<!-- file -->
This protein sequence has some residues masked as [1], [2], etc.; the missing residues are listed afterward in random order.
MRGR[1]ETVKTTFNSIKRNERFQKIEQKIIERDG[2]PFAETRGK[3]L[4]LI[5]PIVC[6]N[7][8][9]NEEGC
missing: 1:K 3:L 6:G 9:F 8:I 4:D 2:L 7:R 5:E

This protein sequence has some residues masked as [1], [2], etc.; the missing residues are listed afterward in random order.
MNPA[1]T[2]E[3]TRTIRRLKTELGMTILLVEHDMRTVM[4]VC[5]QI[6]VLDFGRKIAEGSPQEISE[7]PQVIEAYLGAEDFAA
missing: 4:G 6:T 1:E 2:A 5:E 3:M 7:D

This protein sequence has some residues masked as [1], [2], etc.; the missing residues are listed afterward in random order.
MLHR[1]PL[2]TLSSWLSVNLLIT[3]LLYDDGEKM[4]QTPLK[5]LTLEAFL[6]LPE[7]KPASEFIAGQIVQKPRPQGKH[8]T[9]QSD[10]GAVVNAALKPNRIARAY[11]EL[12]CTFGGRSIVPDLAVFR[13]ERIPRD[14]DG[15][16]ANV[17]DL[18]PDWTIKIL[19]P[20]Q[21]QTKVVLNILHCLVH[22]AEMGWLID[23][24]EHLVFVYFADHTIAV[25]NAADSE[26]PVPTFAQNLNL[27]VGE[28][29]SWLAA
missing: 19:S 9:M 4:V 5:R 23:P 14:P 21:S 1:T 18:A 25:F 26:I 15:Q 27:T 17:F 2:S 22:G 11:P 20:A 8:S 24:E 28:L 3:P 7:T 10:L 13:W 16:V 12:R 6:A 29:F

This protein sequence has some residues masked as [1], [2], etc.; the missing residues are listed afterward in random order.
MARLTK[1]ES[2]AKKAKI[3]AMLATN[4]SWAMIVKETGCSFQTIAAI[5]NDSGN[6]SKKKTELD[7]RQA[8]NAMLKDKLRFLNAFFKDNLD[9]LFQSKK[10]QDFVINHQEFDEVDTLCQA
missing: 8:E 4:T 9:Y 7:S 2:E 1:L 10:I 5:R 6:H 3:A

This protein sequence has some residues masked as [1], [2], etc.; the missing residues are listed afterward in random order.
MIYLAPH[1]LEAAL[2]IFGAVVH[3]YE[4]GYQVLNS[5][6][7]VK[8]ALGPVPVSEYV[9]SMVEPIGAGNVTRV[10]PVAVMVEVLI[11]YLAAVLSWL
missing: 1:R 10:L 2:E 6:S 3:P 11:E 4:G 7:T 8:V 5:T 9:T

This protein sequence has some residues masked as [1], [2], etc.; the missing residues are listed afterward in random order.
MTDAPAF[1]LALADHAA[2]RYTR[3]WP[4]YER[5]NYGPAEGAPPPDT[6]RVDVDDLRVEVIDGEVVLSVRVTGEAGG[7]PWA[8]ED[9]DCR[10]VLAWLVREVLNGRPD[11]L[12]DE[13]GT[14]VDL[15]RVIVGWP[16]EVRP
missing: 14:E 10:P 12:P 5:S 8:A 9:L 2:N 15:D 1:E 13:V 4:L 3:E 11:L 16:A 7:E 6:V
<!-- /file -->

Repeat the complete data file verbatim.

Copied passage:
This protein sequence has some residues masked as [1], [2], etc.; the missing residues are listed afterward in random order.
MRGR[1]ETVKTTFNSIKRNERFQKIEQKIIERDG[2]PFAETRGK[3]L[4]LI[5]PIVC[6]N[7][8][9]NEEGC
missing: 1:K 3:L 6:G 9:F 8:I 4:D 2:L 7:R 5:E

This protein sequence has some residues masked as [1], [2], etc.; the missing residues are listed afterward in random order.
MNPA[1]T[2]E[3]TRTIRRLKTELGMTILLVEHDMRTVM[4]VC[5]QI[6]VLDFGRKIAEGSPQEISE[7]PQVIEAYLGAEDFAA
missing: 4:G 6:T 1:E 2:A 5:E 3:M 7:D

This protein sequence has some residues masked as [1], [2], etc.; the missing residues are listed afterward in random order.
MLHR[1]PL[2]TLSSWLSVNLLIT[3]LLYDDGEKM[4]QTPLK[5]LTLEAFL[6]LPE[7]KPASEFIAGQIVQKPRPQGKH[8]T[9]QSD[10]GAVVNAALKPNRIARAY[11]EL[12]CTFGGRSIVPDLAVFR[13]ERIPRD[14]DG[15][16]ANV[17]DL[18]PDWTIKIL[19]P[20]Q[21]QTKVVLNILHCLVH[22]AEMGWLID[23][24]EHLVFVYFADHTIAV[25]NAADSE[26]PVPTFAQNLNL[27]VGE[28][29]SWLAA
missing: 19:S 9:M 4:V 5:R 23:P 14:P 21:S 1:T 18:A 25:F 26:I 15:Q 27:T 17:F 2:S 22:G 11:P 20:A 8:S 24:E 28:L 3:P 7:T 10:L 13:W 16:V 12:R 6:A 29:F

This protein sequence has some residues masked as [1], [2], etc.; the missing residues are listed afterward in random order.
MARLTK[1]ES[2]AKKAKI[3]AMLATN[4]SWAMIVKETGCSFQTIAAI[5]NDSGN[6]SKKKTELD[7]RQA[8]NAMLKDKLRFLNAFFKDNLD[9]LFQSKK[10]QDFVINHQEFDEVDTLCQA
missing: 8:E 4:T 9:Y 7:S 2:E 1:L 10:I 5:R 6:H 3:A

This protein sequence has some residues masked as [1], [2], etc.; the missing residues are listed afterward in random order.
MIYLAPH[1]LEAAL[2]IFGAVVH[3]YE[4]GYQVLNS[5][6][7]VK[8]ALGPVPVSEYV[9]SMVEPIGAGNVTRV[10]PVAVMVEVLI[11]YLAAVLSWL
missing: 1:R 10:L 2:E 6:S 3:P 11:E 4:G 7:T 8:V 5:T 9:T

This protein sequence has some residues masked as [1], [2], etc.; the missing residues are listed afterward in random order.
MTDAPAF[1]LALADHAA[2]RYTR[3]WP[4]YER[5]NYGPAEGAPPPDT[6]RVDVDDLRVEVIDGEVVLSVRVTGEAGG[7]PWA[8]ED[9]DCR[10]VLAWLVREVLNGRPD[11]L[12]DE[13]GT[14]VDL[15]RVIVGWP[16]EVRP
missing: 14:E 10:P 12:P 5:S 8:A 9:L 2:N 15:D 1:E 13:V 4:L 3:E 11:L 16:A 7:E 6:V